As the Library of American Comics and IDW Publishing continue to collect The Complete Dick Tracy by Chester Gould, Volume 20 presents the dailies and Sunday strips from February 20, 1961 through to August 26, 1962. The book has an introductory essay, Max Allan Collins' "Fate Does Funny Things" about the strips collected and about Gould "dealing with the changing times" of the '60s, and concludes with Jeff Kersten's "Echoes" about efforts to expand Dick Tracy into television. There is also a corrected version of the February 28, 1960 Sunday strip from the previous volume.
Volume 20 begins with the continuation of the storyline featuring Fresh Upp and her infant child, Boy Beard, who are taken for a ride in more ways then one by her Aunt Soso, who is upset that Fresh pushed her mother Burpie, Soso's twin sister, to her death. Tracy and fellow officers Sam Catchem and Lizz Worthington through the use of their ingenuity and technology are able to figure out Soso's crime.
As a writer, Gould keeps the reader engaged and looking forward to what comes next by linking the stories together. After what seems like the end of Fresh's story, she continues on by being hired as a secretary by Happy Voten, the not entirely blind ex-Mayor who now works as a dog trainer. Unbeknownst to Voten, panthers are being trained at his facility as purse snatchers, though it's suggested they might be a feline-dog hybrid, which is not only unnecessary but also impossible, so it's curious why Gould started with the idea. The story gets amusing as the panthers turn on the crooks, such as when they tear up the fancy apartment where they are being hidden. Unfortunately, the animals are more interesting in this storyline than the bad guys, who are rather pedestrian for Gould.
Also a bit of a bore is the annoying Baby Beard, who is constantly destroying things with his immense strength. Maybe Gould thought the kid was a form of comic relief, but the frequent inclusion of his ridiculous antics are a bit too much to take, especially in the second story when he is able to control the panthers. This reader was certainly happy when the character faded away.
The next case involves the formerly fat "Spready" Spensive and his former prison mate "Duke" who each have scars because envelopes have been inserted inside them that will lead them to one million dollars. "Spready" has a hat-wearing lawyer named Mona who gets poorly treated by her client and even worse by Gould who writes her as a smart, strong character upon introduction only to allow her to become weak, which seems to stem for her being a female.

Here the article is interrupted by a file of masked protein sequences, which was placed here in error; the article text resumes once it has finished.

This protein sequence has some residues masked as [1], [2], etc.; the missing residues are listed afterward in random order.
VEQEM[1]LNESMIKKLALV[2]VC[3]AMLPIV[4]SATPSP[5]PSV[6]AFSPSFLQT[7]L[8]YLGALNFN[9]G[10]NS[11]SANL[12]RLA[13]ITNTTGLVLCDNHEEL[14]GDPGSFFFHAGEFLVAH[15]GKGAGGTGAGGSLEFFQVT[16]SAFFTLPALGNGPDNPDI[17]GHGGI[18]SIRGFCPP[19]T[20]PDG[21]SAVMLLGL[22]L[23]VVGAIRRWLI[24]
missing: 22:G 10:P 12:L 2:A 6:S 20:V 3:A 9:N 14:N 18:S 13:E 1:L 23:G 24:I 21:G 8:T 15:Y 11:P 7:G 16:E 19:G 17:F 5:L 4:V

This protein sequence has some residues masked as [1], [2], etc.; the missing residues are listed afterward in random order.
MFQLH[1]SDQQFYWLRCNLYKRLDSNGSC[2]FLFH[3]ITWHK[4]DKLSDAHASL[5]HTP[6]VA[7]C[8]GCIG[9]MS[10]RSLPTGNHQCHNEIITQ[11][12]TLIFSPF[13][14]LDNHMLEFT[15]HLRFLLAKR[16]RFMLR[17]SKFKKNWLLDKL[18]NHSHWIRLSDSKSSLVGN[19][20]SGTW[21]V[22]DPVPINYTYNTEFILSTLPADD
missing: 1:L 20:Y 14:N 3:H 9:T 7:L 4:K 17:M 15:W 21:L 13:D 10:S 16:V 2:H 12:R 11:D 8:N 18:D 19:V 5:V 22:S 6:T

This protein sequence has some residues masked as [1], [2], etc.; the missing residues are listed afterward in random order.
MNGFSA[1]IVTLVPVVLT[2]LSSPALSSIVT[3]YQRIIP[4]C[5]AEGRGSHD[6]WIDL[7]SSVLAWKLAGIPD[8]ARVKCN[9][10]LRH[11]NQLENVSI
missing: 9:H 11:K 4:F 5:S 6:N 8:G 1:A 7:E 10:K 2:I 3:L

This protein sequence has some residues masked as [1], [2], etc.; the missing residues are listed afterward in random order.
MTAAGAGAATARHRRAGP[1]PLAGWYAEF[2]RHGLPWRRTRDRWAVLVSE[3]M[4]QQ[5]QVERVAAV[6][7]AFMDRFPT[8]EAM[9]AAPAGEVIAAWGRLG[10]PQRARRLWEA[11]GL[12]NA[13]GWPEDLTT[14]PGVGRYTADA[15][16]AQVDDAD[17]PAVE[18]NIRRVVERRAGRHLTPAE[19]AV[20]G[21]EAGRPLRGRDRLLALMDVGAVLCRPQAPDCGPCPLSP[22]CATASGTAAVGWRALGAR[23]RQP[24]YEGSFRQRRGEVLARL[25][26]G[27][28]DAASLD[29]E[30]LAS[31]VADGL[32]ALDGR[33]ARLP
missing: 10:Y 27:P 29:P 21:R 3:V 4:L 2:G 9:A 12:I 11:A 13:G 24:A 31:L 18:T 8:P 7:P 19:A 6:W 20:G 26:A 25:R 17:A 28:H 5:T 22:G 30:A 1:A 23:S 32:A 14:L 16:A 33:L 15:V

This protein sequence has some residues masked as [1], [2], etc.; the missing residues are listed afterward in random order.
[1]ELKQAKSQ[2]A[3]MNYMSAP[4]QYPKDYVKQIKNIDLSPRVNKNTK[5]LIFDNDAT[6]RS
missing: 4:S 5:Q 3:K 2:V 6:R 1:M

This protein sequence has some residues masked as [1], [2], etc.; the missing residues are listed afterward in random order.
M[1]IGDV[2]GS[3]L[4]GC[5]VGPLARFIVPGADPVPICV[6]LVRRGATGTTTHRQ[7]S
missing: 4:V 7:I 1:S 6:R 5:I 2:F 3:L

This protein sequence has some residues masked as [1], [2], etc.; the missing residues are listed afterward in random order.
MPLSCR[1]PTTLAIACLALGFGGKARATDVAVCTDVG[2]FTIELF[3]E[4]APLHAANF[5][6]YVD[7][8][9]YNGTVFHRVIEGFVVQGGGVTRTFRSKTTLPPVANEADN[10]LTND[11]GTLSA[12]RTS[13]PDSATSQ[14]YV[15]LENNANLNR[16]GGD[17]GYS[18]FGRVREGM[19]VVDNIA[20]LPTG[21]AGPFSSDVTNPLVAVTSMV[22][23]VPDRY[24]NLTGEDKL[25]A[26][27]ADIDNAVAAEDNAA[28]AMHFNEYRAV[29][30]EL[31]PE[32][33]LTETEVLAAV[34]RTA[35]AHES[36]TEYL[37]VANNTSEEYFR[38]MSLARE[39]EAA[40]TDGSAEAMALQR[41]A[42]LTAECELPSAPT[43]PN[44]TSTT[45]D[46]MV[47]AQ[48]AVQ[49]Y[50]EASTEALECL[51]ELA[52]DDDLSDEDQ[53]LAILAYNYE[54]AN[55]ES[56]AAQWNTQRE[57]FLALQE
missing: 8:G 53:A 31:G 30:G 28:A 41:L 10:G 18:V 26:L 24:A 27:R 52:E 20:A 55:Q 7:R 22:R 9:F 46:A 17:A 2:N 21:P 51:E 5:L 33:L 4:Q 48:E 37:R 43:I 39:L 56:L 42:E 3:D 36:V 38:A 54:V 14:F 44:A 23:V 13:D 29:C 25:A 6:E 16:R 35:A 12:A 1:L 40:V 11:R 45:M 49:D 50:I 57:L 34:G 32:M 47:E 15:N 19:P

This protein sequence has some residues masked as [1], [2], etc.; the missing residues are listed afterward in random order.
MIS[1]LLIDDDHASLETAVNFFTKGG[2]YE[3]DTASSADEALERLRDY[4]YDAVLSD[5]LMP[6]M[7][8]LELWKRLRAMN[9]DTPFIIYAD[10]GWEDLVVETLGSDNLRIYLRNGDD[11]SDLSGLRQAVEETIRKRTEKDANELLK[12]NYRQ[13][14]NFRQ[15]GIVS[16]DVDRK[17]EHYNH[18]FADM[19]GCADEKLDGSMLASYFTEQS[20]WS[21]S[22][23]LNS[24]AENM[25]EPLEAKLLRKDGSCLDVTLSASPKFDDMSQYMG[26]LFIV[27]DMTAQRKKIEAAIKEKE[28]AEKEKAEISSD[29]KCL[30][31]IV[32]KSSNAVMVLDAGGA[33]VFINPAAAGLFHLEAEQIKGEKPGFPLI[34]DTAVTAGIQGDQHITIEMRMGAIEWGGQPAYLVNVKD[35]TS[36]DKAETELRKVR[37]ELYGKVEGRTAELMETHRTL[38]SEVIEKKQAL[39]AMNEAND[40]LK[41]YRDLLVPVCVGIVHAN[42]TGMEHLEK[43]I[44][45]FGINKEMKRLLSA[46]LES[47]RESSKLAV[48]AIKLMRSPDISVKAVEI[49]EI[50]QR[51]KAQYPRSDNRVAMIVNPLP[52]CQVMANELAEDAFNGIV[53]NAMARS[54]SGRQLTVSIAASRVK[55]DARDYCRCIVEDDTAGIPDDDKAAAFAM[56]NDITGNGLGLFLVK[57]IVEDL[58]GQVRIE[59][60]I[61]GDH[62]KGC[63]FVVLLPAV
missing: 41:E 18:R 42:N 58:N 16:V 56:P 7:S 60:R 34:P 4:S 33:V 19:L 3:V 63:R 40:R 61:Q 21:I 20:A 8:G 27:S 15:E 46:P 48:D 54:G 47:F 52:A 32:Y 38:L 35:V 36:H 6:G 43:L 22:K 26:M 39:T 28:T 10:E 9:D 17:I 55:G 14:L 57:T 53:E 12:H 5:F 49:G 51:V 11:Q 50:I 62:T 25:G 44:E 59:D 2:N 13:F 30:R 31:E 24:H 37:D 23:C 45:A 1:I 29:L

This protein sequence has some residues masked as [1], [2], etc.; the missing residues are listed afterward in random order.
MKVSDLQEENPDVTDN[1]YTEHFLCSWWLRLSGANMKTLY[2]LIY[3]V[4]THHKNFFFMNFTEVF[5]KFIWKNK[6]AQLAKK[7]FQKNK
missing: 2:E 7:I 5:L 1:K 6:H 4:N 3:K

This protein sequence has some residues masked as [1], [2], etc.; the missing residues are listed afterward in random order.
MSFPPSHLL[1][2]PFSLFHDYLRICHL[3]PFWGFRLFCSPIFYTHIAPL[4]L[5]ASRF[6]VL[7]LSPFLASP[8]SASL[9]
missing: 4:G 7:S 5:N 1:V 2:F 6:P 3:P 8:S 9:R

The mansion where the million is stashed is featured in two stories. In the second, the strip turns personal and sad for the Tracy family as readers meet Junior's birth mother, Mary Steele, but only for a brief time as she soon dies in a very odd, seemingly impossible manner. Although he is unaware of the victim's relationship to him, Junior's detective work breaks the case open. Mary's death is not in vain as it leads to the discovery of a miscarriage of justice, and Gould has a way of allowing Fate to right the wrong. The tender moments of concern for Junior and Mary by Tracy and the gang are what make this tale stand out.
Next up, Tracy takes on The Brush, whose face is a covered in hair like the Addams family's Cousin It. The villain is running a great scam, taking advantage of people's good nature, like that of P. O. Smythe, as they donate to the cause of dealing with radioactive fallout. Brush has chimps opening the mail. As employees, he them "honest and efficient...and they don't talk," but they aren't as reliable as he thinks. The loot the Brush makes off with links to the final story as the laundry bag it is hidden in makes its way to the farm of a little old lady where it causes quite a bit of trouble as she tries to hide it. Lizz goes undercover to see if she can find the money.
While there may be an element or two in a story that misses the mark, Gould's writing over the 18 months collected here is still entertaining. There are plenty of thrills and laughs as the crooks frequently cause their own undoing. The art remains first rate, conveying the action and violence is evocative ways. Fans should still be satisfied by these cases and how Tracy and his team go about solving them, and although 30 years into the strip at this point, The Complete Dick Tracy, Volume 20 is as good a place as any to jump in.